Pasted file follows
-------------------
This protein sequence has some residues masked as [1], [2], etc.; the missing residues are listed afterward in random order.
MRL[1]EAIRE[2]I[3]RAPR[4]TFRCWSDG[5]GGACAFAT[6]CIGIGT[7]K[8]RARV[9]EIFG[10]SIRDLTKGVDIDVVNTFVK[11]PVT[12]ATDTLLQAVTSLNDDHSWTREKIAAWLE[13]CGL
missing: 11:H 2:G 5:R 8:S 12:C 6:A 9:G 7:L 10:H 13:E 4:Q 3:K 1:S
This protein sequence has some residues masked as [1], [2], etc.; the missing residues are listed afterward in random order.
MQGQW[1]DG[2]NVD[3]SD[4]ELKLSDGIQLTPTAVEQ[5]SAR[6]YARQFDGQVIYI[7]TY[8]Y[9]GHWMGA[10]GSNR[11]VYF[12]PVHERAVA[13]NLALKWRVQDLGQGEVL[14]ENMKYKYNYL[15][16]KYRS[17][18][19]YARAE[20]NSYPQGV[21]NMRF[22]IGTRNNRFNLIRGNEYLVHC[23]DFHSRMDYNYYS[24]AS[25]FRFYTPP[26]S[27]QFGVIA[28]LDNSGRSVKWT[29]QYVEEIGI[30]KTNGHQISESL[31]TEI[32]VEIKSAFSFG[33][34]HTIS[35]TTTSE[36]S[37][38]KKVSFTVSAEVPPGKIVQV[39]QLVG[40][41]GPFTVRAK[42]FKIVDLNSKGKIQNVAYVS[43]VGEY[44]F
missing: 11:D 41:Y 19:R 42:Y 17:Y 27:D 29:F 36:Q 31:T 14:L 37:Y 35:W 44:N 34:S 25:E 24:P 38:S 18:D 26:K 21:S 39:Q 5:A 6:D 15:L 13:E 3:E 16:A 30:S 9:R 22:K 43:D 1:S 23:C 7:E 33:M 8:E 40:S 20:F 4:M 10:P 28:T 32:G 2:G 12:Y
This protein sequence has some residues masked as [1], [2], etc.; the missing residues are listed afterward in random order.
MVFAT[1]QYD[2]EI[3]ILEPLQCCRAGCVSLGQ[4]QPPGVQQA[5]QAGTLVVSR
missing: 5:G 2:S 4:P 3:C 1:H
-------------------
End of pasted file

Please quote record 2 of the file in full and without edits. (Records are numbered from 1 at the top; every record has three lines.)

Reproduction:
This protein sequence has some residues masked as [1], [2], etc.; the missing residues are listed afterward in random order.
MQGQW[1]DG[2]NVD[3]SD[4]ELKLSDGIQLTPTAVEQ[5]SAR[6]YARQFDGQVIYI[7]TY[8]Y[9]GHWMGA[10]GSNR[11]VYF[12]PVHERAVA[13]NLALKWRVQDLGQGEVL[14]ENMKYKYNYL[15][16]KYRS[17][18][19]YARAE[20]NSYPQGV[21]NMRF[22]IGTRNNRFNLIRGNEYLVHC[23]DFHSRMDYNYYS[24]AS[25]FRFYTPP[26]S[27]QFGVIA[28]LDNSGRSVKWT[29]QYVEEIGI[30]KTNGHQISESL[31]TEI[32]VEIKSAFSFG[33][34]HTIS[35]TTTSE[36]S[37][38]KKVSFTVSAEVPPGKIVQV[39]QLVG[40][41]GPFTVRAK[42]FKIVDLNSKGKIQNVAYVS[43]VGEY[44]F
missing: 11:D 41:Y 19:R 42:Y 17:Y 27:D 29:F 36:Q 31:T 14:L 37:Y 35:W 44:N 34:S 25:E 24:P 38:S 18:D 26:K 21:S 39:Q 5:A 6:D 15:L 13:E 3:E 16:A 30:S 9:R 22:K 43:D 1:S 23:C 7:E 33:M 8:E 40:S 20:F 4:M 10:P 28:T 32:G 2:G 12:Y